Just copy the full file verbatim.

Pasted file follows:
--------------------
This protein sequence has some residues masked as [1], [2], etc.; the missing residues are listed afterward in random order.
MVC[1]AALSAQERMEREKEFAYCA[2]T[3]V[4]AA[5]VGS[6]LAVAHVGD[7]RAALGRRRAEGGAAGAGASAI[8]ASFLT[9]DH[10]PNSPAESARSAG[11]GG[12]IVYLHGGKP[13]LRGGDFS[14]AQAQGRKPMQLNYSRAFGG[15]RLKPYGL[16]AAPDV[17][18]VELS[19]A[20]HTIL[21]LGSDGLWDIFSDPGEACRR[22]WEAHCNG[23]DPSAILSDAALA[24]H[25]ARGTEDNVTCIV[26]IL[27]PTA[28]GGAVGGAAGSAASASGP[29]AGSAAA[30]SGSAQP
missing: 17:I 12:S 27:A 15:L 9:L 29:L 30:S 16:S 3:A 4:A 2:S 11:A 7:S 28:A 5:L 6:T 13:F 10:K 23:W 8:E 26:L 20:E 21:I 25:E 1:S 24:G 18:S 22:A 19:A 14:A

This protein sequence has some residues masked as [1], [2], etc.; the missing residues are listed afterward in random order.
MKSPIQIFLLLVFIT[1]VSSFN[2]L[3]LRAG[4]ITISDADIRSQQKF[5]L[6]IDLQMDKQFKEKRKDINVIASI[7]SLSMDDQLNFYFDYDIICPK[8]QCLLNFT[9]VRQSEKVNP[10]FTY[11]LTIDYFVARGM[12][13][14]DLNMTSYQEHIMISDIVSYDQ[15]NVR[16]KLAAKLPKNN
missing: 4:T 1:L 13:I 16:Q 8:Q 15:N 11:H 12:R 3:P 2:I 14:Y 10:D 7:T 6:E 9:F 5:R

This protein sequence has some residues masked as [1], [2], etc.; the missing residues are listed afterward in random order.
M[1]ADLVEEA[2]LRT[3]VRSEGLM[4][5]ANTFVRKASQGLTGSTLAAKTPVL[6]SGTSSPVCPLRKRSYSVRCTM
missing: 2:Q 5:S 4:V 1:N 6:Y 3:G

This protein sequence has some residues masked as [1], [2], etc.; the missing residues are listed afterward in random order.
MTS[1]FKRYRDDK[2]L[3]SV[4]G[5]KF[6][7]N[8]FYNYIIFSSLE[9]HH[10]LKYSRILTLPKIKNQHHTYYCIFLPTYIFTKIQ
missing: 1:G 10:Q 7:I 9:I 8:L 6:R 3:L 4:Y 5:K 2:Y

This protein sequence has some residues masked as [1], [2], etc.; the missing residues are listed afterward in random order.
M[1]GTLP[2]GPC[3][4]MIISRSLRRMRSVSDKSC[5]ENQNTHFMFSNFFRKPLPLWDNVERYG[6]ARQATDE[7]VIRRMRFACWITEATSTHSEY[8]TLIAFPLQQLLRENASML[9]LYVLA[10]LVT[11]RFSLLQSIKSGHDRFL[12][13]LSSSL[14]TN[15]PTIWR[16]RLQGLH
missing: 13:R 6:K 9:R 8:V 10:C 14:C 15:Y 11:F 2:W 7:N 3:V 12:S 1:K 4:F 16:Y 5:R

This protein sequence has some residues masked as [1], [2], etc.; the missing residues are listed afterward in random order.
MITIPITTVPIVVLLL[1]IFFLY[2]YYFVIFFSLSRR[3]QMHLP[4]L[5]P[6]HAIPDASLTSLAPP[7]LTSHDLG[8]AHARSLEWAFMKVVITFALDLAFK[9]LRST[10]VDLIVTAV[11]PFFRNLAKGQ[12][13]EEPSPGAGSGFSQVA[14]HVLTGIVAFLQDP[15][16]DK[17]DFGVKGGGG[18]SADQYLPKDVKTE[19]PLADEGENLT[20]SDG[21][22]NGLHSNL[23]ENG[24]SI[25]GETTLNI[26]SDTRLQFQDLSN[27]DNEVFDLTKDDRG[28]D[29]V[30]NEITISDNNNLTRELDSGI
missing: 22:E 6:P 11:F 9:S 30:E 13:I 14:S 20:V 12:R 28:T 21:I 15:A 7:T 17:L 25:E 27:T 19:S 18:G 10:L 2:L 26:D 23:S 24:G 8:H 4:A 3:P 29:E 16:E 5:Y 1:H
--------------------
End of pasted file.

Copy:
This protein sequence has some residues masked as [1], [2], etc.; the missing residues are listed afterward in random order.
MVC[1]AALSAQERMEREKEFAYCA[2]T[3]V[4]AA[5]VGS[6]LAVAHVGD[7]RAALGRRRAEGGAAGAGASAI[8]ASFLT[9]DH[10]PNSPAESARSAG[11]GG[12]IVYLHGGKP[13]LRGGDFS[14]AQAQGRKPMQLNYSRAFGG[15]RLKPYGL[16]AAPDV[17][18]VELS[19]A[20]HTIL[21]LGSDGLWDIFSDPGEACRR[22]WEAHCNG[23]DPSAILSDAALA[24]H[25]ARGTEDNVTCIV[26]IL[27]PTA[28]GGAVGGAAGSAASASGP[29]AGSAAA[30]SGSAQP
missing: 17:I 12:S 27:A 15:L 9:L 29:L 30:S 16:S 3:A 4:A 2:S 11:A 7:S 28:A 5:L 6:T 13:F 10:K 23:W 8:E 26:L 20:E 21:I 25:E 1:S 24:G 18:S 22:A 19:A 14:A

This protein sequence has some residues masked as [1], [2], etc.; the missing residues are listed afterward in random order.
MKSPIQIFLLLVFIT[1]VSSFN[2]L[3]LRAG[4]ITISDADIRSQQKF[5]L[6]IDLQMDKQFKEKRKDINVIASI[7]SLSMDDQLNFYFDYDIICPK[8]QCLLNFT[9]VRQSEKVNP[10]FTY[11]LTIDYFVARGM[12][13][14]DLNMTSYQEHIMISDIVSYDQ[15]NVR[16]KLAAKLPKNN
missing: 4:T 1:L 13:I 16:Q 8:Q 15:N 11:H 12:R 3:P 2:I 14:Y 10:D 7:T 6:E 9:F 5:R

This protein sequence has some residues masked as [1], [2], etc.; the missing residues are listed afterward in random order.
M[1]ADLVEEA[2]LRT[3]VRSEGLM[4][5]ANTFVRKASQGLTGSTLAAKTPVL[6]SGTSSPVCPLRKRSYSVRCTM
missing: 2:Q 5:S 4:V 1:N 6:Y 3:G

This protein sequence has some residues masked as [1], [2], etc.; the missing residues are listed afterward in random order.
MTS[1]FKRYRDDK[2]L[3]SV[4]G[5]KF[6][7]N[8]FYNYIIFSSLE[9]HH[10]LKYSRILTLPKIKNQHHTYYCIFLPTYIFTKIQ
missing: 1:G 10:Q 7:I 9:I 8:L 6:R 3:L 4:Y 5:K 2:Y

This protein sequence has some residues masked as [1], [2], etc.; the missing residues are listed afterward in random order.
M[1]GTLP[2]GPC[3][4]MIISRSLRRMRSVSDKSC[5]ENQNTHFMFSNFFRKPLPLWDNVERYG[6]ARQATDE[7]VIRRMRFACWITEATSTHSEY[8]TLIAFPLQQLLRENASML[9]LYVLA[10]LVT[11]RFSLLQSIKSGHDRFL[12][13]LSSSL[14]TN[15]PTIWR[16]RLQGLH
missing: 13:R 6:K 9:R 8:V 10:C 14:C 15:Y 11:F 2:W 7:N 3:V 12:S 1:K 4:F 16:Y 5:R

This protein sequence has some residues masked as [1], [2], etc.; the missing residues are listed afterward in random order.
MITIPITTVPIVVLLL[1]IFFLY[2]YYFVIFFSLSRR[3]QMHLP[4]L[5]P[6]HAIPDASLTSLAPP[7]LTSHDLG[8]AHARSLEWAFMKVVITFALDLAFK[9]LRST[10]VDLIVTAV[11]PFFRNLAKGQ[12][13]EEPSPGAGSGFSQVA[14]HVLTGIVAFLQDP[15][16]DK[17]DFGVKGGGG[18]SADQYLPKDVKTE[19]PLADEGENLT[20]SDG[21][22]NGLHSNL[23]ENG[24]SI[25]GETTLNI[26]SDTRLQFQDLSN[27]DNEVFDLTKDDRG[28]D[29]V[30]NEITISDNNNLTRELDSGI
missing: 22:E 6:P 11:F 9:S 30:E 13:I 14:S 20:V 12:R 28:T 21:I 15:A 7:T 17:L 25:E 27:T 19:S 18:G 10:L 2:L 26:D 23:S 24:G 8:H 4:A 3:P 29:E 16:E 5:Y 1:H